The Interrelatedness of System Components


Katherine Curry

When considering a school through a systems perspective, it is important to have an understanding of each of the components in a system. These components work together to create value to the client/customer. The list below offers some insight into resources, activities, and outputs/outcomes in a school system:


  • Research indicates that a teacher is the single most important influence (resource) on a child’s learning in a school, and principal leadership is second (Fullan, 2014). Personnel expenses, such as teacher and administrator salaries, are the largest single cost expenditure in education (OECD, 2013).
  • Facilities also represent a primary budget item across schools. Facilities help to promote a culture/climate that can promote student learning. Therefore, careful attention to resources is an essential step for school effectiveness.


  • Technology offers important considerations for educational leaders. For example, the traditional format of delivery involves students meeting on campus five days each week for approximately eight hours each day. However, technology allows schools to operate using a hybrid format where students come to campus part of the time and complete work online for the remaining days. Additionally, a “flipped classroom” approach allows students to gain knowledge away from the classroom and apply that knowledge under the supervision of the teacher. Many delivery formats are available to school leaders, and edupreneurs must consider which delivery method best meets the needs of their students.
  • Effective edupreneurs understand that activity considerations greatly influence resources that are needed to meet student needs. Also, understanding the “target market” of your school will help you to define which types of activities/services are needed.
  • Activities may also include services for special needs students or extracurricular activities offered to students. Understanding the goals of the organization can help to determine the types of activities that are needed.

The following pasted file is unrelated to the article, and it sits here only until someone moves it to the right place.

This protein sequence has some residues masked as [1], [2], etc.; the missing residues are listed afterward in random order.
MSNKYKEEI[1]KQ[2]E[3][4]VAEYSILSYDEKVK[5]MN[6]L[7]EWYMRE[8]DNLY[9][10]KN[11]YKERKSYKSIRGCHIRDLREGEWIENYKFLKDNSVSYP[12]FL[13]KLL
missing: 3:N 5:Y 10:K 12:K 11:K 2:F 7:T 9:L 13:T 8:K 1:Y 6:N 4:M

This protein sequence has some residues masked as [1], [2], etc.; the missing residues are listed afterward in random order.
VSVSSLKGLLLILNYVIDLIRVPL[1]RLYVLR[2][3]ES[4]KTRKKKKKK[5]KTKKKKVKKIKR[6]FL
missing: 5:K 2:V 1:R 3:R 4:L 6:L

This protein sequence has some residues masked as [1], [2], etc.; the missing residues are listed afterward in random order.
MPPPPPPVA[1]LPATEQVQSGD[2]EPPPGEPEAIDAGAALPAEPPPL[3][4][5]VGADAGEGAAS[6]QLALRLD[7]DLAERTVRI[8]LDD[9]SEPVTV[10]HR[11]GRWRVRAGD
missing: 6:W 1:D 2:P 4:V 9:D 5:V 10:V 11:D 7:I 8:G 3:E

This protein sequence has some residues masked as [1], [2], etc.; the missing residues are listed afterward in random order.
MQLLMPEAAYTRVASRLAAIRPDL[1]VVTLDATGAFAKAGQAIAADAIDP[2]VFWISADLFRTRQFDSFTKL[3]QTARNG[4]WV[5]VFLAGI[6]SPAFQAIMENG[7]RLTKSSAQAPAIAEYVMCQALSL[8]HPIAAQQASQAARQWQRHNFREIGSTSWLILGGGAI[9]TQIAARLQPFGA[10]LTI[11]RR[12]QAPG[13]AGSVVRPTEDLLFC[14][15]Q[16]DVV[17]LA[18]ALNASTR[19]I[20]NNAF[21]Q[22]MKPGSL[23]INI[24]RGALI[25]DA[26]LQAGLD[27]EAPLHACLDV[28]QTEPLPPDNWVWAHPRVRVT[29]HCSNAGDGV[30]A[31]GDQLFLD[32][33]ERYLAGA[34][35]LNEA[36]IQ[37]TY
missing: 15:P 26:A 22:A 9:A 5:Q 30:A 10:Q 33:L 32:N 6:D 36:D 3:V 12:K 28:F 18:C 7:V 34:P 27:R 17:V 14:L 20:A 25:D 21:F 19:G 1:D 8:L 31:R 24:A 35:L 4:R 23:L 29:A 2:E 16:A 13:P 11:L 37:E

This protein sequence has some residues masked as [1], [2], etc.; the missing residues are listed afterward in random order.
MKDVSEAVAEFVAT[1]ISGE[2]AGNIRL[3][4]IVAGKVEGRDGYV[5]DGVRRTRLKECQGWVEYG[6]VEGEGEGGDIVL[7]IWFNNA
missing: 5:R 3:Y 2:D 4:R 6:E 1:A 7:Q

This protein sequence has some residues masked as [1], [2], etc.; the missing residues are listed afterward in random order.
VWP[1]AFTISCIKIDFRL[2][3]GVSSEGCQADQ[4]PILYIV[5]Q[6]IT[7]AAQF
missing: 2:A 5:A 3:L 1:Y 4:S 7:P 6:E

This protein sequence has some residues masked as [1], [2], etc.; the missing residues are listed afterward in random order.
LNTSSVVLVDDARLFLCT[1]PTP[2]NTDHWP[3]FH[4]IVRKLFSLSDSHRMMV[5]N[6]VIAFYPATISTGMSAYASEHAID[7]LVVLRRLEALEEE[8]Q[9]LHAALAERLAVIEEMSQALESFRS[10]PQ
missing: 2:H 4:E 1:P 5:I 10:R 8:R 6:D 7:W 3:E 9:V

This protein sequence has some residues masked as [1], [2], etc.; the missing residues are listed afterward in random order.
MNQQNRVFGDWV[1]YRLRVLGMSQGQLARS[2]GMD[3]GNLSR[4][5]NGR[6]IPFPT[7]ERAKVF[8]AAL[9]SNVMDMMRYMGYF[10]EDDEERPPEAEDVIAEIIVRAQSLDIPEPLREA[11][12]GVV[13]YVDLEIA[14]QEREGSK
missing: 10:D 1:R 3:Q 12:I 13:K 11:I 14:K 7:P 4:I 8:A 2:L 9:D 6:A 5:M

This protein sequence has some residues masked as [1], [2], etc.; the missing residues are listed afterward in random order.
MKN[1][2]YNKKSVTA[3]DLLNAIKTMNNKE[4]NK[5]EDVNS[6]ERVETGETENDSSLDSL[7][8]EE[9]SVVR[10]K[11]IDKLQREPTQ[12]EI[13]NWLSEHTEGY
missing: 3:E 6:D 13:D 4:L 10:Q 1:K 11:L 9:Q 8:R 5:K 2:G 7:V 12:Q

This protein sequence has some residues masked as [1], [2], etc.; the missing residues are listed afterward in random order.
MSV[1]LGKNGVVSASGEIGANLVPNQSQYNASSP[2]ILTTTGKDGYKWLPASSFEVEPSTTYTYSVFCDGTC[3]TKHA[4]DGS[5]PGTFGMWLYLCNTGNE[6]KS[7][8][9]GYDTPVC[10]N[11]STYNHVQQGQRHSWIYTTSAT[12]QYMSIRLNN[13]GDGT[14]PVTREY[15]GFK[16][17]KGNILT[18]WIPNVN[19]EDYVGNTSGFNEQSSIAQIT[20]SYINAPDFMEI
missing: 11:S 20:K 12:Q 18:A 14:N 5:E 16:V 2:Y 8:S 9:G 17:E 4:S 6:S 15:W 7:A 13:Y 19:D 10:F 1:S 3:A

Outputs and Outcomes

  • It is important to differentiate between these two terms.  Outputs are short-term results such as grades or number of students in the school. Outcomes are medium to long-term results that reflect a benefit gained from services (activities). An example of an outcome could be scholarships awarded, recognitions for outstanding performance, or college preparedness. When used in decision making, understanding the difference in these two terms can mean the difference between mediocre and exceptional organizational effectiveness.
  • A recent publication in NonProfit Times (2015) suggests that mediocre organizations make decisions based on outputs while exceptional organizations make decisions based on outcomes (NonProfit Times, 2015).
  • An effective edupreneur knows to consider both outputs and outcomes, and he/she understands that they have very different emphases in decision making processes.

Applying what you know about the difference between outputs and outcomes, please answer the following questions:


  1. What types of decisions are based on outputs in your school?
  2. What types of decisions are based on outcomes in your school?
  3. What would be the likely result if you solely considered outcomes in leadership decisions?


  • Fullan, M. (2014). The principal: Three keys to maximizing impact. San Francisco, CA: Jossey-Bass.
  • Nonprofit Times (2014). Grants: Outputs versus outcomes. Retrieved August 4, 2017.
  • Organization for Economic Co-operation and Development (OCED), (2013). Resources invested in education. In What makes schools successful? Resources, Policies and Practices (Vol IV). Retrieved August 14, 2017.
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